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(Australian) Stroke Foundation guideline recommendations for improving walking after stroke

By |2019-05-26T12:17:38+00:00June 23rd, 2019|Practice Tips|

Article by Simone Dorsch The Stroke Foundation’s clinical guidelines for rehabilitation contain a guideline for improving walking after stroke that is a STRONG recommendation: Stroke survivors with difficulty walking should be given the opportunity to undertake tailored repetitive practice of walking (or components of walking) as much as possible. (French et al. 2016 [173]) [...]

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Advice for therapists from stroke survivor Brian A Beh

By |2019-06-18T13:10:56+00:00June 19th, 2019|Practice Tips|

Brian Beh is a 71-year-old stroke survivor who sustained a left lacunar stroke in April 2016. A retired management consultant and corporate communications executive, Brian is no stranger to confronting and managing corporate change in the business world. As a pioneer of change management in Australia, this background and experience assisted Brian during his [...]

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Therapist-centered language vs patient-centered language

By |2019-05-26T11:50:47+00:00June 16th, 2019|Practice Tips|

Stand in a rehabilitation gym, listen to the communication between therapists and patients, and think about how to describe that communication. Does the communication mostly centre on what the therapist wants the patient to do for them? The following transcript comes from just one minute of a therapy session. Push, very good, excellent, now [...]

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Semi-supervised practice – Part 3

By |2019-05-26T11:32:00+00:00June 9th, 2019|Practice Tips|

This is the third of a three-part blog series on semi-supervised practice. This blog describes how to use equipment to increase the safety and effectiveness of semi-supervised practice. Man with a stroke practising a step-up exercise Environment set-up for safety Wall on unaffected side Height adjustable table in front Chair [...]

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Semi-supervised practice – Part 2

By |2019-05-26T10:43:56+00:00June 2nd, 2019|Practice Tips|

This is the second of a three-part blog series on semi-supervised practice. This blog will describe how to adapt the physical environment of a gym to make setting up semi-supervised easier. The third blog in this series will describe how to use equipment to increase the safety and effectiveness of semi-supervised practice. To enable semi-supervised [...]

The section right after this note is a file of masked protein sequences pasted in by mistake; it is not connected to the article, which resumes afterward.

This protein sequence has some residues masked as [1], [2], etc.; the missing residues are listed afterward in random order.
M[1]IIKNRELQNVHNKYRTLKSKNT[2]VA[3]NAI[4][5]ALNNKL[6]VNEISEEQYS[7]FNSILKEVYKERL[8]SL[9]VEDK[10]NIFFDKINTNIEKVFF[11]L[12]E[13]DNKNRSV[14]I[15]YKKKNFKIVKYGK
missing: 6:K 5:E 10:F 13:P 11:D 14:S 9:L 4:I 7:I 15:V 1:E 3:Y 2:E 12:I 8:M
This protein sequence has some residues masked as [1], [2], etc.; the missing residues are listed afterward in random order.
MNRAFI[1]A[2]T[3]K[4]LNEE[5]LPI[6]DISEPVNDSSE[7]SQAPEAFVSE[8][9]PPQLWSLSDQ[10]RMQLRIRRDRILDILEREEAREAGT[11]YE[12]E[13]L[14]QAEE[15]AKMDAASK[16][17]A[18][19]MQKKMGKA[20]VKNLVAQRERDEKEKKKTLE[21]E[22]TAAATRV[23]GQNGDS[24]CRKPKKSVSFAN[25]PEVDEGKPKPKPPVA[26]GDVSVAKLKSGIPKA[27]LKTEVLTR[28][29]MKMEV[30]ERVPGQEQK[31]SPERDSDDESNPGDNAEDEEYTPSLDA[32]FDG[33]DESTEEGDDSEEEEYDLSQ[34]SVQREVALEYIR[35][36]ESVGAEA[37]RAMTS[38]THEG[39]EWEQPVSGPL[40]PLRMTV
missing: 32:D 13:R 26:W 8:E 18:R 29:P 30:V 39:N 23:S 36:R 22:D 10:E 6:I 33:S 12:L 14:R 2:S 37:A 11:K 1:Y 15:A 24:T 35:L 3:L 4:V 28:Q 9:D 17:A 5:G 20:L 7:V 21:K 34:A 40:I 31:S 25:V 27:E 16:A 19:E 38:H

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Semi-supervised practice – Part 1

By |2019-05-26T10:32:25+00:00May 26th, 2019|Practice Tips|

This is the first of a three-part blog series on semi-supervised practice. This blog will discuss the what is meant by the term semi-supervised practice, why this mode of practice might be used, and the education needed for staff, patients and relatives to implement semi-supervised practice in rehabilitation. The following three blogs will contain more [...]

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An update on useful online stroke resources

By |2019-05-05T11:30:06+00:00May 14th, 2019|Additional Resources|

Kate has been busy recently developing a number of online resource packages. These include resources for both stroke survivors and therapists! There are currently two research projects being conducted about these programs. TRAIN is being investigated by a survey pre and post program completion and TASK is being investigated in a feasibility study. We [...]

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Goal-oriented instructions and Practice Intensity

By |2019-05-02T21:00:10+00:00May 7th, 2019|Practice Tips|

This is a study that I did in order to examine the impact of instructions on how hard people work  - the results show a dramatic change in sit to stand performance with simple but deliberate changes in the instructions given Simone Goal-oriented instructions can increase the intensity and amount of practice completed by [...]

Goal-oriented instructions

By |2019-04-23T12:34:14+00:00April 30th, 2019|Practice Tips|

This within participant repeated measures study examined the effect of using goal-oriented instructions compared to a non-specific baseline instruction in stroke survivors. The participants did the same exercise across three days, their rate of repetitions was measured with a baseline non-specific instruction first and then they were given one of three goal-oriented instructions (in [...]

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Spasticity after stroke: Part 1

By |2019-03-04T20:10:31+00:00April 23rd, 2019|Movement Analysis & Biomechanics|

Spasticity is a word that is often heard when someone’s movement problems after a stroke are being described.  Yet strangely there is little or no agreement as to what spasticity actually is! Here are a few quotes gleaned from medical sites on the internet: “Spasticity is a condition in which certain muscles are continuously contracted. This [...]